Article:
Men with spinal cord injuries become fathers with fertility treatment in Miami

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A spinal cord injury can be life-changing, and the potential for infertility can often be a devastating blow.

Of the men in the US who have sustained a spinal cord injury, nearly eight in 10 experience fertility and reproductive problems due to erectile dysfunction or poor sperm quality.

But there is a clinic in Miami, Florida, that has made it its mission to help men with spinal cord injuries start families.

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The Miami Project to Cure Paralysis, part of the University of Miami Miller School of Medicine, has helped deliver 200 babies since the 1990s.

Fox News Digital spoke with Dr. Emad Ibrahim, director of the Male Fertility Research Program, about how “amazing” this achievement is.

A patient with a spinal cord injury enters the lab of Dr. Emad Ibrahim at his clinic in Miami, Florida. (The University of Miami)

The doctor said that “there's nothing better than the feeling” you get when you find out one of his patients is expecting a child.

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“Every time we get an email with an ultrasound picture of the baby … it’s mission accomplished,” he said. “It’s the most satisfying feeling you’ll ever have.”

Ibrahim, an associate professor of urology and neurosurgery at UMiami, said the clinical research program is “very unique” in its quest to help men father children of their own using techniques rarely found elsewhere.

Eric Rosemary, Dr.  Emad Ibrahim and Darris Strauder in a split shot

New fathers Eric Rosemary (left) and Darris Straughter (right) both underwent the procedure at the Miami Project led by Dr. Ibrahim (center). (Eric Rosemary; University of Miami)

Men with erectile dysfunction can be given medications to address this problem. However, men with ejaculatory dysfunction face a greater challenge. The Miami clinic addresses this with two unique procedures.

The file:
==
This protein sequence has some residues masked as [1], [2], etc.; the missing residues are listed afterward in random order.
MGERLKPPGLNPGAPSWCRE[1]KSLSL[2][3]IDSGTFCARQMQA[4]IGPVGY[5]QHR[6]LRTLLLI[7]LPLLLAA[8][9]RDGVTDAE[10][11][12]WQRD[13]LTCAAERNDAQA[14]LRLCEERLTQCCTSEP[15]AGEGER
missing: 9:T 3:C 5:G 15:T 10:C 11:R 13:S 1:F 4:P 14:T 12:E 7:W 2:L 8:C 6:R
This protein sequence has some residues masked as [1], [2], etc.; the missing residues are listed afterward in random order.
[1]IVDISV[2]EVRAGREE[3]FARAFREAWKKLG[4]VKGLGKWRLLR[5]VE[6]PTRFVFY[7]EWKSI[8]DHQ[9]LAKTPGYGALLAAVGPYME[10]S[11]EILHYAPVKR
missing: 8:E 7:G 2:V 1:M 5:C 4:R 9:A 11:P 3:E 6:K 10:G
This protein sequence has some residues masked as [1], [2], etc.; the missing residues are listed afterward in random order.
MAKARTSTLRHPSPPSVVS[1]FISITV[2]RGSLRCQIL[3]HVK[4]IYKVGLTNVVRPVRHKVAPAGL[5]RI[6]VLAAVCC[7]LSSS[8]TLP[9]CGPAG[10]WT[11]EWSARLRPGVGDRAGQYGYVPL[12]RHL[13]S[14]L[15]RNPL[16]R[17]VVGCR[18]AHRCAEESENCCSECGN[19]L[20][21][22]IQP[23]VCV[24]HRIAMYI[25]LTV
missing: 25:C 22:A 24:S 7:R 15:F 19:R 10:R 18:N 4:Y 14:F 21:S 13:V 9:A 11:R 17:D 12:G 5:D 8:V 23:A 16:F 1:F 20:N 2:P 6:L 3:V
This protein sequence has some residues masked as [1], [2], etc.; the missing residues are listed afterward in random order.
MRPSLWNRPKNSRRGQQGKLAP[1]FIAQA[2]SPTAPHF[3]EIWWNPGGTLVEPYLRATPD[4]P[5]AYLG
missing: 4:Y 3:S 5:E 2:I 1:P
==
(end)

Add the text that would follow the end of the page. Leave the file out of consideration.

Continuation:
The two techniques include penile vibration stimulation and electroejaculation. Both are FDA approved and are selected based on the nature of the spinal cord injury.

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The electro-ejaculation device activates and contracts the glands responsible for producing sperm. (The device is also available in Sweden, the only other location besides Miami.)

According to Ibrahim, this method is successful “almost 100% of the time.”

'Awesome' fatherhood

Men from all over the US, and even from outside the country, have come to undergo this treatment including Darris Straughter, 44, a Miami native.

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Straughter was a victim of gun violence in 2018, he said in an interview with Fox News Digital.

While sitting at a traffic light, he was shot eight times, the wounds leaving him paralyzed from the chest down.

darris straighter and daughter

Darris Straughter plays with his daughter, who turns 2 on August 5, 2024. Straughter was paralyzed by gunfire in 2018. (The University of Miami)

“I don't feel anything,” he said. “It's a crazy situation. You just have to go with the flow, keep going and try to stay positive.”

Despite the incident, Straughter, who already had one child of his own, was determined to have children for his wife.

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“I kept saying, 'She deserves a child,'” he said. “She was by my side the whole time. So I thought, 'I'm going to try every way I can to make it happen.'”